Intelligence career pathway

Career stories, available roles, progression and working environment. 

Assistant Chief Constable Julie Fielding (NPCC intelligence portfolio lead)

Intelligence is making use of information from a variety of sources to support local and national crime investigations. Information can come from members of the public, victims, witnesses, suspects, community sources and specialist police intelligence operatives to build a picture of criminal activity.

The world is changing constantly and rapidly. There is an increasing abundance of digital evidence, including web histories, CCTV footage, emails, images, transactions, and records of phone calls and text messages. The internet has changed the way we live and how the public uses technology – eg, through smartphones and social media – and criminals are exploiting these same technologies.

Information comes in many formats and making sense of these formats is a critical task for those in intelligence policing. Gathering detailed and thorough information about victims, offenders and locations quickly from different technologies, and systematically analysing this data, can help to inform decision-making by force intelligence bureaus (FIBs) or intelligence units (IUs).

These decisions include where to target limited resources and where to apply specialists’ technical expertise most effectively on a day-to-day basis.

Entry routes

Entry points can be at any level, conditional on the expected knowledge, skills, experience and technical capabilities required to perform a specific role:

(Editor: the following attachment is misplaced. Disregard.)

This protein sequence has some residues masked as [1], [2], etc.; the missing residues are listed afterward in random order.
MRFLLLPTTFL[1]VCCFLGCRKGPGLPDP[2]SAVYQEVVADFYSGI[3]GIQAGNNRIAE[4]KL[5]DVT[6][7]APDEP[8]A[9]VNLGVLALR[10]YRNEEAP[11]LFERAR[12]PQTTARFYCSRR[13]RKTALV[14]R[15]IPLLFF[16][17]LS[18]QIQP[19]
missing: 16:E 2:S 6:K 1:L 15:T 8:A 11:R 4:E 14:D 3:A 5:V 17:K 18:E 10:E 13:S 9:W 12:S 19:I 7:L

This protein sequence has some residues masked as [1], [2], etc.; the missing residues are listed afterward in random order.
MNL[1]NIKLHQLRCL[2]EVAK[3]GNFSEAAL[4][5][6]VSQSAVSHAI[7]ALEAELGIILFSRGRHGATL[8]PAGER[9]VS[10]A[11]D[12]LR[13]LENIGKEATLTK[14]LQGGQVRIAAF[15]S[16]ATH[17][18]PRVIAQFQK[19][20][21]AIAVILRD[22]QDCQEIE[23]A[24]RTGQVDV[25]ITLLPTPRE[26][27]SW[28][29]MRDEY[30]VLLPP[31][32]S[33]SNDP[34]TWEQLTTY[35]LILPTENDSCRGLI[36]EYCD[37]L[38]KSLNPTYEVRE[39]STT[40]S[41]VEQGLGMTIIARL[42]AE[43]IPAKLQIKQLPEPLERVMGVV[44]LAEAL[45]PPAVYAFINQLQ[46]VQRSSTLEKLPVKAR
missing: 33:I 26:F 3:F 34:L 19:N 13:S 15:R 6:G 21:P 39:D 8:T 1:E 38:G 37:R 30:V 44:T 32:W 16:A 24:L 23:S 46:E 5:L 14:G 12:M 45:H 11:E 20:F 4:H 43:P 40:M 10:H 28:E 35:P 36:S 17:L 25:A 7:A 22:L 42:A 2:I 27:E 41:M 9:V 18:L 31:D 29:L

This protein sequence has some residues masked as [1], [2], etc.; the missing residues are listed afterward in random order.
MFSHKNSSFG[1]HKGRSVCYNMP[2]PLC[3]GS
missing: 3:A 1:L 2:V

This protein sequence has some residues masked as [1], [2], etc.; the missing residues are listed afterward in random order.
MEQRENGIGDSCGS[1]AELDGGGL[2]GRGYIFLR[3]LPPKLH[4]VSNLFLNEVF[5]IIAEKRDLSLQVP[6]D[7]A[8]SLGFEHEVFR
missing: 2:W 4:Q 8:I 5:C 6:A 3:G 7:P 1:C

• other civil service departments
  • law enforcement agencies
  • force criminal justice departments
  • force corporate development departments
  • local authorities
  • third sector/NGOs
  • private sector
  • academia

Career stories

Working environment

Roles in intelligence policing are rewarding and challenging. While the majority of roles will be office-based, there is scope to develop within different intelligence areas, possibly working in an agile way with investigation teams at various locations or, on occasion, out in the field.

Officers and staff working in intelligence policing are generally based in FIBs or IUs. Individuals need the ability to:

  • use their initiative
  • question and analyse verbal and numerical data
  • look for potential patterns and connections across different sources of information
  • solve problems based on facts and logic to guide decision-making

The working environment is governed by legislation, regulations, guidelines and specialist codes of practice.

Essential skills and attributes for those who work in intelligence include:

  • possessing strong attention to detail and accuracy
  • asking the right questions
  • wanting things to be done and communicated properly

The types of daily activities will vary depending on the intelligence role.

If you are looking for career path development and opportunities in which analysis and thinking are at the heart of day-to-day tasks, working in your own force alongside other forces’ IUs and/or regional crime units, then intelligence policing may be the professional field for you.

Progression 

Training is varied according to individual and organisational needs. You will have the opportunity to undertake the intelligence professionalisation programme (IPP), which will give you professional recognition of your competence across all of the IPP organisations.

All individuals are required to commit to continuing professional development to ensure that they remain up-to-date in their role.

Level one – service deliverer

Level two – team leader/technical lead

Level three – manager/expert advisor

Level four – service function leader

Fast track

The fast track programme for serving constables is a development programme and promotion mechanism to enable the most talented serving police constables to advance to the rank of inspector within two years